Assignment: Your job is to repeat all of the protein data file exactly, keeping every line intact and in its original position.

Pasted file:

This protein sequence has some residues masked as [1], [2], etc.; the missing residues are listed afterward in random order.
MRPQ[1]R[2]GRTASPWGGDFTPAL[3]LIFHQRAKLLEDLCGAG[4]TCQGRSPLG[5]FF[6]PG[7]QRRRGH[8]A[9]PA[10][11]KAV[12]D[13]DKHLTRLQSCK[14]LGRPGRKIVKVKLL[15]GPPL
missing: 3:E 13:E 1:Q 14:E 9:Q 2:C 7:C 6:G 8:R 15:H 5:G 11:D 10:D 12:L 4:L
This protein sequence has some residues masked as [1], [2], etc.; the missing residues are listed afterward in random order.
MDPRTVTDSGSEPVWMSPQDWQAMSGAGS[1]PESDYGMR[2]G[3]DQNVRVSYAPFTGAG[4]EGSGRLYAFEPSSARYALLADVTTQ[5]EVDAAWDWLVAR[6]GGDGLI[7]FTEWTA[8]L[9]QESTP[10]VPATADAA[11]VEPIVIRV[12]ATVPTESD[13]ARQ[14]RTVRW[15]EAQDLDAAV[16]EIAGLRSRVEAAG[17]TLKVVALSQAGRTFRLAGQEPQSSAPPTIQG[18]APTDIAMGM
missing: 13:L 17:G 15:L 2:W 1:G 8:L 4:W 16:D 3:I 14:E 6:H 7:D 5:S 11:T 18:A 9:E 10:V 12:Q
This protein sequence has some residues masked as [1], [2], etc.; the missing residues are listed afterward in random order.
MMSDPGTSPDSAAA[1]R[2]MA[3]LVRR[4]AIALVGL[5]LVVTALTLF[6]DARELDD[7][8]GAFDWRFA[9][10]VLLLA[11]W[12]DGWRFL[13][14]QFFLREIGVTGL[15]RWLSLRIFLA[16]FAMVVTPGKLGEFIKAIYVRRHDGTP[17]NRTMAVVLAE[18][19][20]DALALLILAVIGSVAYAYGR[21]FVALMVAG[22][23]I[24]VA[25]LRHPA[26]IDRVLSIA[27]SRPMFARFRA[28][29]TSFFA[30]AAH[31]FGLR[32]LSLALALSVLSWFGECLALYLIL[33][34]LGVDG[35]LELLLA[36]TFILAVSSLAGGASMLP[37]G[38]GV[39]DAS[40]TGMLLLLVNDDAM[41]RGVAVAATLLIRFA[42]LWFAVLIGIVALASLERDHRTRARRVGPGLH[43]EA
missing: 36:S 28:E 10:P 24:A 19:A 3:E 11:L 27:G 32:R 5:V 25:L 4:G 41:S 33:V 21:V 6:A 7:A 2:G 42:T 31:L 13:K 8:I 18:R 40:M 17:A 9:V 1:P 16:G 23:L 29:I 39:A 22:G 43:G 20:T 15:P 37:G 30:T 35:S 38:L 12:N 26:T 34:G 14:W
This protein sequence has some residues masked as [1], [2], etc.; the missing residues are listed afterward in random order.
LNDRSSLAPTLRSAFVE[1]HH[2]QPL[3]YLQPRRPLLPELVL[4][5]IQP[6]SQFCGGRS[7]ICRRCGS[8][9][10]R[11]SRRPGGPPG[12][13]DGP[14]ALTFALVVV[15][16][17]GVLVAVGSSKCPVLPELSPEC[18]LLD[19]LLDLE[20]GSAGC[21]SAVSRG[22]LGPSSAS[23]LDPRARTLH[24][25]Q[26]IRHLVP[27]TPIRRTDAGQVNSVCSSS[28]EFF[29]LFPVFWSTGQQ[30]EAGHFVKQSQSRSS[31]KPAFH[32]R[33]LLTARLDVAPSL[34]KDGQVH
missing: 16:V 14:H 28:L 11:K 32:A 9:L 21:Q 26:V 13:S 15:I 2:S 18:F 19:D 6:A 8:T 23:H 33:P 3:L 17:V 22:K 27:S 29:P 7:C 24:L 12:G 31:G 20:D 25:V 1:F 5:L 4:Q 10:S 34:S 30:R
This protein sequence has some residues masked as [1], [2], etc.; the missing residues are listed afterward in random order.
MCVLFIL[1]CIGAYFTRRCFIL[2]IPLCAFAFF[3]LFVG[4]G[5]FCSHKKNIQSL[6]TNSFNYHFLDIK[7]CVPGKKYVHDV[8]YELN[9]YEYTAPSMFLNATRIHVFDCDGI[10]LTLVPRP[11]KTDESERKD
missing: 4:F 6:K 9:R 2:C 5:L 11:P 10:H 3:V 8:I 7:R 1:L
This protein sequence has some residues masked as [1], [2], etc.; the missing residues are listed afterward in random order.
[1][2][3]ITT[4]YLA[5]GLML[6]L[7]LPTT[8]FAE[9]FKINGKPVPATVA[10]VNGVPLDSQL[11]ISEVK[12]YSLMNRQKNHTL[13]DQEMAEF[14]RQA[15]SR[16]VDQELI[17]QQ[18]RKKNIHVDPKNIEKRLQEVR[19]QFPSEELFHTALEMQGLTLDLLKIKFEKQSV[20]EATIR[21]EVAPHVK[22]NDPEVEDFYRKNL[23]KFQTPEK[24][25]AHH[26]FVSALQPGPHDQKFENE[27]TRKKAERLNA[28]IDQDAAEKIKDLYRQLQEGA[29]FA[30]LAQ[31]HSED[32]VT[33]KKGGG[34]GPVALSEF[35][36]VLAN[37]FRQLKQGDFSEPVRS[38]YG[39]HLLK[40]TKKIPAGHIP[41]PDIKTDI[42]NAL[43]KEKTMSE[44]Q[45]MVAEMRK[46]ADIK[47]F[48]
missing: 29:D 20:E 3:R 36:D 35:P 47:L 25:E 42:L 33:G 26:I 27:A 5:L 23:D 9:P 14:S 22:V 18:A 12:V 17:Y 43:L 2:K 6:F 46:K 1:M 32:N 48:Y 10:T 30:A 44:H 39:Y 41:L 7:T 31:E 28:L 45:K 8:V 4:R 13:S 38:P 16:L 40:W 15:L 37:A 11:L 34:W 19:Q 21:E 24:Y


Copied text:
This protein sequence has some residues masked as [1], [2], etc.; the missing residues are listed afterward in random order.
MRPQ[1]R[2]GRTASPWGGDFTPAL[3]LIFHQRAKLLEDLCGAG[4]TCQGRSPLG[5]FF[6]PG[7]QRRRGH[8]A[9]PA[10][11]KAV[12]D[13]DKHLTRLQSCK[14]LGRPGRKIVKVKLL[15]GPPL
missing: 3:E 13:E 1:Q 14:E 9:Q 2:C 7:C 6:G 8:R 15:H 5:G 11:D 10:D 12:L 4:L
This protein sequence has some residues masked as [1], [2], etc.; the missing residues are listed afterward in random order.
MDPRTVTDSGSEPVWMSPQDWQAMSGAGS[1]PESDYGMR[2]G[3]DQNVRVSYAPFTGAG[4]EGSGRLYAFEPSSARYALLADVTTQ[5]EVDAAWDWLVAR[6]GGDGLI[7]FTEWTA[8]L[9]QESTP[10]VPATADAA[11]VEPIVIRV[12]ATVPTESD[13]ARQ[14]RTVRW[15]EAQDLDAAV[16]EIAGLRSRVEAAG[17]TLKVVALSQAGRTFRLAGQEPQSSAPPTIQG[18]APTDIAMGM
missing: 13:L 17:G 15:L 2:W 1:G 8:L 4:W 16:D 3:I 14:E 6:H 7:D 5:S 11:T 18:A 9:E 10:V 12:Q
This protein sequence has some residues masked as [1], [2], etc.; the missing residues are listed afterward in random order.
MMSDPGTSPDSAAA[1]R[2]MA[3]LVRR[4]AIALVGL[5]LVVTALTLF[6]DARELDD[7][8]GAFDWRFA[9][10]VLLLA[11]W[12]DGWRFL[13][14]QFFLREIGVTGL[15]RWLSLRIFLA[16]FAMVVTPGKLGEFIKAIYVRRHDGTP[17]NRTMAVVLAE[18][19][20]DALALLILAVIGSVAYAYGR[21]FVALMVAG[22][23]I[24]VA[25]LRHPA[26]IDRVLSIA[27]SRPMFARFRA[28][29]TSFFA[30]AAH[31]FGLR[32]LSLALALSVLSWFGECLALYLIL[33][34]LGVDG[35]LELLLA[36]TFILAVSSLAGGASMLP[37]G[38]GV[39]DAS[40]TGMLLLLVNDDAM[41]RGVAVAATLLIRFA[42]LWFAVLIGIVALASLERDHRTRARRVGPGLH[43]EA
missing: 36:S 28:E 10:P 24:A 19:A 3:E 11:L 27:G 32:R 5:V 25:L 4:G 41:S 33:V 21:V 6:A 7:A 2:G 42:T 31:L 13:K 8:I 18:R 40:M 17:A 9:V 1:P 16:G 23:L 29:I 39:A 22:G 43:G 20:T 15:P 37:G 30:T 35:S 38:L 12:N 26:T 34:G 14:W
This protein sequence has some residues masked as [1], [2], etc.; the missing residues are listed afterward in random order.
LNDRSSLAPTLRSAFVE[1]HH[2]QPL[3]YLQPRRPLLPELVL[4][5]IQP[6]SQFCGGRS[7]ICRRCGS[8][9][10]R[11]SRRPGGPPG[12][13]DGP[14]ALTFALVVV[15][16][17]GVLVAVGSSKCPVLPELSPEC[18]LLD[19]LLDLE[20]GSAGC[21]SAVSRG[22]LGPSSAS[23]LDPRARTLH[24][25]Q[26]IRHLVP[27]TPIRRTDAGQVNSVCSSS[28]EFF[29]LFPVFWSTGQQ[30]EAGHFVKQSQSRSS[31]KPAFH[32]R[33]LLTARLDVAPSL[34]KDGQVH
missing: 16:V 14:H 28:L 11:K 32:A 9:L 21:Q 26:V 13:S 15:I 2:S 18:F 19:D 6:A 8:T 23:H 33:P 3:L 17:V 22:K 27:S 29:P 7:C 24:L 12:G 31:G 20:D 25:V 1:F 5:L 4:Q 10:S 34:S 30:R
This protein sequence has some residues masked as [1], [2], etc.; the missing residues are listed afterward in random order.
MCVLFIL[1]CIGAYFTRRCFIL[2]IPLCAFAFF[3]LFVG[4]G[5]FCSHKKNIQSL[6]TNSFNYHFLDIK[7]CVPGKKYVHDV[8]YELN[9]YEYTAPSMFLNATRIHVFDCDGI[10]LTLVPRP[11]KTDESERKD
missing: 4:F 6:K 9:R 2:C 5:L 11:P 10:H 3:V 8:I 7:R 1:L
This protein sequence has some residues masked as [1], [2], etc.; the missing residues are listed afterward in random order.
[1][2][3]ITT[4]YLA[5]GLML[6]L[7]LPTT[8]FAE[9]FKINGKPVPATVA[10]VNGVPLDSQL[11]ISEVK[12]YSLMNRQKNHTL[13]DQEMAEF[14]RQA[15]SR[16]VDQELI[17]QQ[18]RKKNIHVDPKNIEKRLQEVR[19]QFPSEELFHTALEMQGLTLDLLKIKFEKQSV[20]EATIR[21]EVAPHVK[22]NDPEVEDFYRKNL[23]KFQTPEK[24][25]AHH[26]FVSALQPGPHDQKFENE[27]TRKKAERLNA[28]IDQDAAEKIKDLYRQLQEGA[29]FA[30]LAQ[31]HSED[32]VT[33]KKGGG[34]GPVALSEF[35][36]VLAN[37]FRQLKQGDFSEPVRS[38]YG[39]HLLK[40]TKKIPAGHIP[41]PDIKTDI[42]NAL[43]KEKTMSE[44]Q[45]MVAEMRK[46]ADIK[47]F[48]
missing: 29:D 20:E 3:R 36:D 35:P 47:L 25:E 42:L 33:G 26:I 27:A 5:L 23:D 9:P 14:S 22:V 18:A 12:V 17:Y 43:L 2:K 6:F 46:K 1:M 32:N 48:Y 10:T 30:A 44:H 39:Y 41:L 7:T 31:E 28:L 45:K 8:V 4:R 13:S 38:P 16:L 40:W 15:L 37:A 11:L 34:W 19:Q 21:E 24:Y